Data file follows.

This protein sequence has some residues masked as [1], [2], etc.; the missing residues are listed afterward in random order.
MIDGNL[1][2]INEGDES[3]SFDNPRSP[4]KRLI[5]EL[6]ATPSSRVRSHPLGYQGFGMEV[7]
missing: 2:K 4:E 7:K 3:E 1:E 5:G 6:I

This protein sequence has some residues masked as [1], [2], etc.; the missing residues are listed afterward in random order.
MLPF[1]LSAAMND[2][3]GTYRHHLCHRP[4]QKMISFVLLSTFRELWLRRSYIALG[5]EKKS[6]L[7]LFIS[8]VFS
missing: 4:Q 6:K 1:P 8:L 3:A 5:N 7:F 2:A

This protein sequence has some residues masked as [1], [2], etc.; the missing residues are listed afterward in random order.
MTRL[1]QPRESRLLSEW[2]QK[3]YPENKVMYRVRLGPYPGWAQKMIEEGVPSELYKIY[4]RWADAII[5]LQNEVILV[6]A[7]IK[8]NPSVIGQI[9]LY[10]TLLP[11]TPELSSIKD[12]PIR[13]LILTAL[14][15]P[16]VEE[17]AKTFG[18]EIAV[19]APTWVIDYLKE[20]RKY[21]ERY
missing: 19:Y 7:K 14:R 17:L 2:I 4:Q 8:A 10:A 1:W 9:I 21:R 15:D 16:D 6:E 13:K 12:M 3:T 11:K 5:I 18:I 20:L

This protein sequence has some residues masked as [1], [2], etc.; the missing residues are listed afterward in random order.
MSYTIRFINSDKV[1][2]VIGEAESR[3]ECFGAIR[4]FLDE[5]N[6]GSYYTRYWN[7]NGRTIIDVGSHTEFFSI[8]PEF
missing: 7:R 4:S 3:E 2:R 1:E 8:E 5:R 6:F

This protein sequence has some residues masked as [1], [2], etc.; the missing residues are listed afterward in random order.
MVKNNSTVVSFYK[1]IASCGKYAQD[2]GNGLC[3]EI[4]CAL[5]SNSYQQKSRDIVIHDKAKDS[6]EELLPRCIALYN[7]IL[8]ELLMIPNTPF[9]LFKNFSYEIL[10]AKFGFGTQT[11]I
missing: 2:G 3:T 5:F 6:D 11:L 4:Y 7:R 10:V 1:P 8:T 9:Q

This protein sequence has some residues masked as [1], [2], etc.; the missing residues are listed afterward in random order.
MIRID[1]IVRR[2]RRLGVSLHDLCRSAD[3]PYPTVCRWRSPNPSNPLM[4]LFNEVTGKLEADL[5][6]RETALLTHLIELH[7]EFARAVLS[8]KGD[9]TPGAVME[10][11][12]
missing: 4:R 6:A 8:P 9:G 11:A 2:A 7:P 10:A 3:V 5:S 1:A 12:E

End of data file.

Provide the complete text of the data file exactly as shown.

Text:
This protein sequence has some residues masked as [1], [2], etc.; the missing residues are listed afterward in random order.
MIDGNL[1][2]INEGDES[3]SFDNPRSP[4]KRLI[5]EL[6]ATPSSRVRSHPLGYQGFGMEV[7]
missing: 2:K 4:E 7:K 3:E 1:E 5:G 6:I

This protein sequence has some residues masked as [1], [2], etc.; the missing residues are listed afterward in random order.
MLPF[1]LSAAMND[2][3]GTYRHHLCHRP[4]QKMISFVLLSTFRELWLRRSYIALG[5]EKKS[6]L[7]LFIS[8]VFS
missing: 4:Q 6:K 1:P 8:L 3:A 5:N 7:F 2:A

This protein sequence has some residues masked as [1], [2], etc.; the missing residues are listed afterward in random order.
MTRL[1]QPRESRLLSEW[2]QK[3]YPENKVMYRVRLGPYPGWAQKMIEEGVPSELYKIY[4]RWADAII[5]LQNEVILV[6]A[7]IK[8]NPSVIGQI[9]LY[10]TLLP[11]TPELSSIKD[12]PIR[13]LILTAL[14][15]P[16]VEE[17]AKTFG[18]EIAV[19]APTWVIDYLKE[20]RKY[21]ERY
missing: 19:Y 7:K 14:R 17:L 2:I 4:Q 8:A 10:A 1:W 9:I 21:R 15:D 16:D 6:E 13:K 12:M 3:T 11:K 5:I 18:I 20:L

This protein sequence has some residues masked as [1], [2], etc.; the missing residues are listed afterward in random order.
MSYTIRFINSDKV[1][2]VIGEAESR[3]ECFGAIR[4]FLDE[5]N[6]GSYYTRYWN[7]NGRTIIDVGSHTEFFSI[8]PEF
missing: 7:R 4:S 3:E 2:R 1:E 8:E 5:R 6:F

This protein sequence has some residues masked as [1], [2], etc.; the missing residues are listed afterward in random order.
MVKNNSTVVSFYK[1]IASCGKYAQD[2]GNGLC[3]EI[4]CAL[5]SNSYQQKSRDIVIHDKAKDS[6]EELLPRCIALYN[7]IL[8]ELLMIPNTPF[9]LFKNFSYEIL[10]AKFGFGTQT[11]I
missing: 2:G 3:T 5:F 6:D 11:L 4:Y 7:R 10:V 1:P 8:T 9:Q

This protein sequence has some residues masked as [1], [2], etc.; the missing residues are listed afterward in random order.
MIRID[1]IVRR[2]RRLGVSLHDLCRSAD[3]PYPTVCRWRSPNPSNPLM[4]LFNEVTGKLEADL[5][6]RETALLTHLIELH[7]EFARAVLS[8]KGD[9]TPGAVME[10][11][12]
missing: 4:R 6:A 8:P 9:G 11:A 2:A 7:P 10:A 3:V 5:S 1:A 12:E